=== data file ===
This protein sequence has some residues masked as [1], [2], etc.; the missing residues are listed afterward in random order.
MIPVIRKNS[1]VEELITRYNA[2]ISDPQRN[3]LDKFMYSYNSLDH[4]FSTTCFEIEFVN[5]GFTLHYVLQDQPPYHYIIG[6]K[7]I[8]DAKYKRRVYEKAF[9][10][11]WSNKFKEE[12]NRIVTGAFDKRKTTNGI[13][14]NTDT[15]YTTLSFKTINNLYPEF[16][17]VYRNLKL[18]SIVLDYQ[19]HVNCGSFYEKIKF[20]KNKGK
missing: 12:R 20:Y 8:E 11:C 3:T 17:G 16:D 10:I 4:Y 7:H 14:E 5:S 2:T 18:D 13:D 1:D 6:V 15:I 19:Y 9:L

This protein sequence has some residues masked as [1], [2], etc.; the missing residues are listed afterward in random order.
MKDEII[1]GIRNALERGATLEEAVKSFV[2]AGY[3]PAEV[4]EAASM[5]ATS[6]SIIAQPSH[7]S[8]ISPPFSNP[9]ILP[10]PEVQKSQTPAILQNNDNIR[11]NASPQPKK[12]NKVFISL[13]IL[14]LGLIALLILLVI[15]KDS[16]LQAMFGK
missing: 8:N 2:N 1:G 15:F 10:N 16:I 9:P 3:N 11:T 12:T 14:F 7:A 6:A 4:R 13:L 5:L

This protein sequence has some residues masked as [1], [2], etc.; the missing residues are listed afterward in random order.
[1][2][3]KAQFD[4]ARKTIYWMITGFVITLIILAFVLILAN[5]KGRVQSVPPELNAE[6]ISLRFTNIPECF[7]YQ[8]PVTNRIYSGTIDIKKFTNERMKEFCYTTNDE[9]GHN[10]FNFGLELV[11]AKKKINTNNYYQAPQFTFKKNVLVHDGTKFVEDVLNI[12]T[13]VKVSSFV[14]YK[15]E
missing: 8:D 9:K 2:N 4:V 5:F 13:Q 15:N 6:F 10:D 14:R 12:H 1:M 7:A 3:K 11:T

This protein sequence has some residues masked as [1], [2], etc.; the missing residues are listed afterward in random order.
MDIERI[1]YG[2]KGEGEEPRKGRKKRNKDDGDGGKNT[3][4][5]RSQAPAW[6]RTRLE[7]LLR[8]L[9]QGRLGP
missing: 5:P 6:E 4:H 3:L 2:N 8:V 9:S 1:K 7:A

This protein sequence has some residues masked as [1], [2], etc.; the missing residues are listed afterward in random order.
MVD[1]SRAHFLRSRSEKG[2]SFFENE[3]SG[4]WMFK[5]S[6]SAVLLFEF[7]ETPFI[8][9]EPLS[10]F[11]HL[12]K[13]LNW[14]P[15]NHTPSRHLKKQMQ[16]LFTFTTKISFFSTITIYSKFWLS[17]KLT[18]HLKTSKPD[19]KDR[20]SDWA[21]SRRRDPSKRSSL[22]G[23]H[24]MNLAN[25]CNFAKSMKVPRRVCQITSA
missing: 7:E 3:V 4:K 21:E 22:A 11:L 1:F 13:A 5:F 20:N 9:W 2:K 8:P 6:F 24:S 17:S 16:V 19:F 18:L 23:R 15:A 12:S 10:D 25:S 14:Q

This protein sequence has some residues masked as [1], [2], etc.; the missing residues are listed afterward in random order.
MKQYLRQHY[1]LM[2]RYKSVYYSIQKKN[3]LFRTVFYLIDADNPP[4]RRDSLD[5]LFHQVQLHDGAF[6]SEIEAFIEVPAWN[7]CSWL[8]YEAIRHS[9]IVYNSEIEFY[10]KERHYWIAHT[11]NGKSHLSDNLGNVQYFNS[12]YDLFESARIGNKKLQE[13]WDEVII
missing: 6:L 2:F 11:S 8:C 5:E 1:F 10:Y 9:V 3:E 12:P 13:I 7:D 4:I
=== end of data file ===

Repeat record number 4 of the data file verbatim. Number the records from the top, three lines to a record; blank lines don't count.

This protein sequence has some residues masked as [1], [2], etc.; the missing residues are listed afterward in random order.
MDIERI[1]YG[2]KGEGEEPRKGRKKRNKDDGDGGKNT[3][4][5]RSQAPAW[6]RTRLE[7]LLR[8]L[9]QGRLGP
missing: 5:P 6:E 4:H 3:L 2:N 8:V 9:S 1:K 7:A